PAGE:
Javier Auyero
Joe R. and Teresa Lozano Long Professor of Latin American Sociology.
Department of Sociology
University of Texas, Austin

Learn more about the workshop “Violence at the Urban Margins” here

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More pictures here.  (Pictures courtesy of Mari Correa).

DISCLAIMER: The views expressed on this blog are those of the authors and do not necessarily reflect the position and views of LLILAS BENSON Latin American Studies and Collections.

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The Need to Reach Broader Audiences: Scholars Working with Journalists and the Success of Beca Anfibia

How can scholars tell appealing stories about the research we do? How can we translate the language of our theoretical interpretations into a discourse that is easier to understand? The idea behind these questions is not to give up academia, but to challenge our scope of discussion and make ourselves available to a public that might be interested, if not persuaded by the things we study.

One of the challenges that many humanities and social science scholars face is how to communicate in a more effective way about the products of our research. In times of budget cuts and constant suspicions on the “usefulness” of what we do, it has become indispensable for us to learn how to talk about the importance of our work, and to do it in effective and simple terms.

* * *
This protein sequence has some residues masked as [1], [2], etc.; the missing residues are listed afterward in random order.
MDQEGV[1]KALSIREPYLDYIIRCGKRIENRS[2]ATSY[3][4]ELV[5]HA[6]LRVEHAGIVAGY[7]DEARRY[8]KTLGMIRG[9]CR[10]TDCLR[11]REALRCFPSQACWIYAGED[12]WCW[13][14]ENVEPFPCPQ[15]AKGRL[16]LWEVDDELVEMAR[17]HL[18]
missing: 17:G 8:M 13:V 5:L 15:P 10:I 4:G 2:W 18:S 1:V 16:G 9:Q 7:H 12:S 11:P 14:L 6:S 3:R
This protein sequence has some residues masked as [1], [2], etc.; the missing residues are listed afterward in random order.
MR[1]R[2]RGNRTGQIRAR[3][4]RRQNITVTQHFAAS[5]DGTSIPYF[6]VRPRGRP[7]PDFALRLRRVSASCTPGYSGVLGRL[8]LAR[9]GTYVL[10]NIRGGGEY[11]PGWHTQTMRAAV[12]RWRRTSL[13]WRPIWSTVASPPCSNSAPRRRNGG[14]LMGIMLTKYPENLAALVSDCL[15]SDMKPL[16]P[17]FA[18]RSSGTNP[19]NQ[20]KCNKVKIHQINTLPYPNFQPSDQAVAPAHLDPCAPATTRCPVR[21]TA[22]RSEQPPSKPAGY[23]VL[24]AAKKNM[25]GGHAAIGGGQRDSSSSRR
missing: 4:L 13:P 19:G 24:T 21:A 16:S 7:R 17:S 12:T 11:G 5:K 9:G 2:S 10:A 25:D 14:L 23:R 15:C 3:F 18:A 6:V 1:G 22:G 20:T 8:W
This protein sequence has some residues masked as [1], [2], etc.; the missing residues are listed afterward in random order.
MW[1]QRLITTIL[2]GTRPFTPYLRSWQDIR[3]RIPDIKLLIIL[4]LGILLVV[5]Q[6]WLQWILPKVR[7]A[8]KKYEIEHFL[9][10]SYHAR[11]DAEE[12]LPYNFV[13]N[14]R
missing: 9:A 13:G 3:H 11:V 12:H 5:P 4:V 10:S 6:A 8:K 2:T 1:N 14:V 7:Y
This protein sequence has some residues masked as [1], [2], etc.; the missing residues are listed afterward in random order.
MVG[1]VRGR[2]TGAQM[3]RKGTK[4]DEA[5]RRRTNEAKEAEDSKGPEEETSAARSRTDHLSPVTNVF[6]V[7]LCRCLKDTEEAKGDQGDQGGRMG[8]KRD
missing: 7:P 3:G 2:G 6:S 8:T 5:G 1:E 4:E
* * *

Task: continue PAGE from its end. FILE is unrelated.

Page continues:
We train our students to be successful academics, but we should also provide them with the means to become public intellectuals, engaged with the realities they study and qualified to share the findings of their research with larger groups in society.

Two years ago LLILAS invited Visiting Resource Professor Cristian Alarcón, a journalist and writer based in Buenos Aires, to conduct a writing workshop on campus. Over thirty students from different colleges attended, and in less than a week, nine of them came up with an abstract of a story they wanted to tell. In spring 2013, LLILAS offered a summer fellowship, the Beca Anfibia, to one of those students, Jorge Derpic (sociology). The story he wrote and produced with Alex Ayala (his “amphibian” partner and a journalist based in La Paz) was about the lynching in El Alto, one of the biggest and most violent cities in Bolivia. (See story here)

This fellowship owes its name to the place where the story was published. Revista Anfibia is one of the most important online publications in Latin America, with over 40,000 views monthly. What characterizes the stories published in Anfibia is that they are produced by a scholar and a journalist. Both contributors put in practice their expertise, working together, conducting research together, and writing together. The journalist paves the way to research in the field while the scholar helps the journalist make connections that he or she is not trained to make. The result is a well-written story—a crónica—rich in depth and yet told in uncomplicated language.